Liberals have the Democrat Party, Establishment Republicans have the GOP, and conservatives have no party that represents them in Washington.
So when Ted Cruz and Mike Lee pushed to defund Obamacare, grassroots conservatives embraced the idea. Most of them did so knowing full well that getting Obama to defund the Affordable Care Act was the longest of longshots. However, they also knew that there were, and are, plenty of other opportunities to be grasped.
That has certainly turned out to be so.
Obama has been telling the world he won’t negotiate while he punitively shuts down national parks, kicks old people out of their homes, and blocks off veterans from memorials. Conservatives are energized by the fight. All Democrats in the Senate have now gone on record as being in favor of Obamacare, saying it doesn’t need to be delayed and saying that they deserve an exemption from Obamacare that the rest of the public doesn’t get.
If this isn’t a winnable fight for the Republican Party, you have to wonder what a winnable fight would look like? If Obama publicly sacrificed a baby to Satan on Ted Kennedy’s birthday, would the public believe that the GOP was waging a war on children after listening to John Boehner and Mitch McConnell for 10 minutes?
Moreover, the one heavily skewed Wall Street poll that’s freaking squishy Republicans out isn’t telling the whole story. Barack Obama’s approval rating has dropped to 37% and his approval rate with independents is down to 16%. Barack Obama is the face of the Democrat Party and those are the kind of numbers that lead to political bloodbaths while dislike for Congress has sadly become the rule, not the exception. Moreover, there are still great opportunities to be had. How about funding the entire government, but insisting on removing the exemption for members of Congress and their staffs? Let the Democrats tell the world that they’re willing to shut down the government to make sure that the American public supplements the cost of their Obamacare coverage. That’s a very winnable fight, but sadly, you have to suspect that a lot of Republicans would rather lose the political fight than lose the exemption they’re getting from the law. They might vote for it when they know the Democrats won’t agree, but actually winning on the issue? They’d prefer a half-hearted loss than a go for the throat win.
But instead, after some smart early maneuvers from the House, the GOP leadership team there has largely fallen silent. Meanwhile, Republicans in the Senate have been actively working with the Democrats to undermine the House. In addition, establishment mediocrities like John McCain, Lindsey Graham, Haley Barbour, Devin Nunes, Grover Norquist, John Sununu, Bob Corker and the loathsome Peter King have been fighting tooth and nail against their real enemy: grassroots champions like Ted Cruz who actually want to stand up for conservatives instead of corporations, fatcat donors, and country club Republicans.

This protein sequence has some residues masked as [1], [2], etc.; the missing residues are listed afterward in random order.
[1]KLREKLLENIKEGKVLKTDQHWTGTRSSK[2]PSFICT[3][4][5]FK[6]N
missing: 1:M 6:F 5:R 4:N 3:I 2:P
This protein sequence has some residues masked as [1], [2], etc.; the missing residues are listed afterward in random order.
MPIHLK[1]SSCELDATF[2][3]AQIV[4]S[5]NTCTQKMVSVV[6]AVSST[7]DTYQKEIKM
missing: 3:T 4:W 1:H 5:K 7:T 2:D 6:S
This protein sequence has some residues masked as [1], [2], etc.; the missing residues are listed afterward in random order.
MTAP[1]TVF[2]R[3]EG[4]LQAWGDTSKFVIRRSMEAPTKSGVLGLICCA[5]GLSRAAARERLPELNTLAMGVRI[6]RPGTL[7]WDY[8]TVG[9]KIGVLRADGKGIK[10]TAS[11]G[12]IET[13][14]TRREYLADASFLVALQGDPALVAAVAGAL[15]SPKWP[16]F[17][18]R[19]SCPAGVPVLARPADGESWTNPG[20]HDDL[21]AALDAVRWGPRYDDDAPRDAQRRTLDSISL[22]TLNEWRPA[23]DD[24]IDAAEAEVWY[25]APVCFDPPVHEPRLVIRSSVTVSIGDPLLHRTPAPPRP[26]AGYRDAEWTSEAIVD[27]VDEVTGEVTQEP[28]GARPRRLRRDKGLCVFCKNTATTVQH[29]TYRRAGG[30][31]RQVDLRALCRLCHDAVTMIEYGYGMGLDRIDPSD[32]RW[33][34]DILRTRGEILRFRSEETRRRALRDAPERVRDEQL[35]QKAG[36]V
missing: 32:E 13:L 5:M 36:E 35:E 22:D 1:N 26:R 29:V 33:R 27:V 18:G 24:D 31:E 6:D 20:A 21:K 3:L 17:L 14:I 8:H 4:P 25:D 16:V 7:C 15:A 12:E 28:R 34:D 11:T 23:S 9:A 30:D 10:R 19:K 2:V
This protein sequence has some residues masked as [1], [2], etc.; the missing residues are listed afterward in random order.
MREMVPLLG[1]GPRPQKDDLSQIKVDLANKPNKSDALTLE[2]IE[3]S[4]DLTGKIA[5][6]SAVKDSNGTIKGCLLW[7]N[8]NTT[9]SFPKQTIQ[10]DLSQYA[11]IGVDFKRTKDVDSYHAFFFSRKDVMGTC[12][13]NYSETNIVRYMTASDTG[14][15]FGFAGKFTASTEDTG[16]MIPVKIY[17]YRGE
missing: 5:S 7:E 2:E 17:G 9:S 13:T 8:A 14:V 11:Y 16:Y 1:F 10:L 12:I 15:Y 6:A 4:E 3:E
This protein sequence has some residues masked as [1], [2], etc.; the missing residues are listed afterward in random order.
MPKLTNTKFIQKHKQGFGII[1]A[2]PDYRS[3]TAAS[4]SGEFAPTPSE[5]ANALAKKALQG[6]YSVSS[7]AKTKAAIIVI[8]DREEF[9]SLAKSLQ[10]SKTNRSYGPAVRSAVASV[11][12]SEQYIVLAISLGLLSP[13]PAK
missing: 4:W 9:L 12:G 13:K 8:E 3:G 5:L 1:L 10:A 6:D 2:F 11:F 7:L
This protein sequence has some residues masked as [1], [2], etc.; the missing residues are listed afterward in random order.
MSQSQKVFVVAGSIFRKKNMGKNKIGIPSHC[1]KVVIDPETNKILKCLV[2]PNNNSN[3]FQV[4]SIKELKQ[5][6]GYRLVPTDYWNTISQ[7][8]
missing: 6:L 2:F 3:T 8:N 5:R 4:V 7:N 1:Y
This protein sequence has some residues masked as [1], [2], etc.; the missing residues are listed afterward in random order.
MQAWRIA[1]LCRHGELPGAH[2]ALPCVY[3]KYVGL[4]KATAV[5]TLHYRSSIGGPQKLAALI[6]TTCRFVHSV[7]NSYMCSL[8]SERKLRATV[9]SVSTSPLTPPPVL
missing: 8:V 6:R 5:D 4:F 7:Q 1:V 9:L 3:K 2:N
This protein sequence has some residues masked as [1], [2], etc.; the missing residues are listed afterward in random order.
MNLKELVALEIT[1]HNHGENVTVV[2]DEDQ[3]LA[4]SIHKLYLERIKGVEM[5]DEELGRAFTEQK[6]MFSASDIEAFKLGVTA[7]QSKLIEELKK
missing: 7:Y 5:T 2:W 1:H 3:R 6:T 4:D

The problem with the Republican Party isn’t politicians like Ted Cruz and Mike Lee who actually believe in representing the people who sent them to D.C.; it’s the establishment Republicans who fight harder against conservatives than they’ll fight against the Democrats along with a GOP “leadership” that can’t talk, strategize, or do much of anything except flounder around haplessly while they get their brains beaten in by the Democrats.
It’s all well and good to say, “The most important thing is to win more seats and then we’ll fight later.” The problem with that is we’ve already gone down that road during the Bush years and we found that the same people who don’t want to fight now, didn’t want to fight when we had the House, the Senate, and the White House either. In fact, a big part of the reason why the GOP lost the House, the Senate, and the White House was because Medicare Part D and more funding for the National Endowment for the Arts was its idea of what the GOP should be doing when it was in charge.
People hate the Republican Party right now — and they should. It doesn’t communicate well, it doesn’t do much outreach to groups that don’t vote for us, it doesn’t stand up for the values it supposedly believes in, it betrays its supporters on a regular basis, and although it claims to be the adult party of small government, reduced spending, and law and order, it doesn’t consistently stand up for those principles even in the minority. Liberals never have to question where the Democrats are on abortion, raising taxes, or expanding government; so why should we never know if we can count on the GOP on gun control, illegal immigration, and spending?
The road to recovery for the Republican Party starts with proving that it will fight aggressively for the principles it claims to believe in as opposed to being talking big and never backing it up. Ted Cruz and Mike Lee get that. If more Republicans in D.C. understood that, the GOP wouldn’t have lost the last presidential election because a few million members of its base stayed home.